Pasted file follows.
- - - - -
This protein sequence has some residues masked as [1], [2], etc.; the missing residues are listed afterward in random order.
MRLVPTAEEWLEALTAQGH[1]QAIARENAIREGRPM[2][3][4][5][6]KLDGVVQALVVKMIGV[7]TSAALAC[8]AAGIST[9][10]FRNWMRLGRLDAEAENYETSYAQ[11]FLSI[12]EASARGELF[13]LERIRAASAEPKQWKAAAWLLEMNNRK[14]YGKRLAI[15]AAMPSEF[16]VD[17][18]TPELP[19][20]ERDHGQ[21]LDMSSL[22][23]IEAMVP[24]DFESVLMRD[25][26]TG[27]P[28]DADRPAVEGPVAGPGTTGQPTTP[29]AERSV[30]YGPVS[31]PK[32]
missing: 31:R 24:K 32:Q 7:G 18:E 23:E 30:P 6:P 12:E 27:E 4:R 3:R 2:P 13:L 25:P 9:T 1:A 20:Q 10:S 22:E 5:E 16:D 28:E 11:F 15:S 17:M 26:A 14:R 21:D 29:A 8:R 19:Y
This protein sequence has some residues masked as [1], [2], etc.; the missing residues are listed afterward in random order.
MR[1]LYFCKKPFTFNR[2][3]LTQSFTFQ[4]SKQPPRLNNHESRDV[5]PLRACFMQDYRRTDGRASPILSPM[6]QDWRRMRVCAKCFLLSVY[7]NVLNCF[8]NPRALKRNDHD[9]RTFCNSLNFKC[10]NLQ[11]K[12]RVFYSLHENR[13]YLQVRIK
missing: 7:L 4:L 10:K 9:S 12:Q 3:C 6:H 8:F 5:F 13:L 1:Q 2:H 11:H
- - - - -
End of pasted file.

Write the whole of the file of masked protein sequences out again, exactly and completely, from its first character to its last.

This protein sequence has some residues masked as [1], [2], etc.; the missing residues are listed afterward in random order.
MRLVPTAEEWLEALTAQGH[1]QAIARENAIREGRPM[2][3][4][5][6]KLDGVVQALVVKMIGV[7]TSAALAC[8]AAGIST[9][10]FRNWMRLGRLDAEAENYETSYAQ[11]FLSI[12]EASARGELF[13]LERIRAASAEPKQWKAAAWLLEMNNRK[14]YGKRLAI[15]AAMPSEF[16]VD[17][18]TPELP[19][20]ERDHGQ[21]LDMSSL[22][23]IEAMVP[24]DFESVLMRD[25][26]TG[27]P[28]DADRPAVEGPVAGPGTTGQPTTP[29]AERSV[30]YGPVS[31]PK[32]
missing: 31:R 24:K 32:Q 7:G 18:E 23:E 30:P 6:P 12:E 27:E 4:R 3:R 2:P 13:L 25:P 9:T 1:A 20:Q 10:S 22:E 5:E 16:D 28:E 11:F 15:S 17:M 26:A 14:R 21:D 29:A 8:R 19:Y
This protein sequence has some residues masked as [1], [2], etc.; the missing residues are listed afterward in random order.
MR[1]LYFCKKPFTFNR[2][3]LTQSFTFQ[4]SKQPPRLNNHESRDV[5]PLRACFMQDYRRTDGRASPILSPM[6]QDWRRMRVCAKCFLLSVY[7]NVLNCF[8]NPRALKRNDHD[9]RTFCNSLNFKC[10]NLQ[11]K[12]RVFYSLHENR[13]YLQVRIK
missing: 7:L 4:L 10:K 9:S 12:Q 3:C 6:H 8:F 5:F 13:L 1:Q 2:H 11:H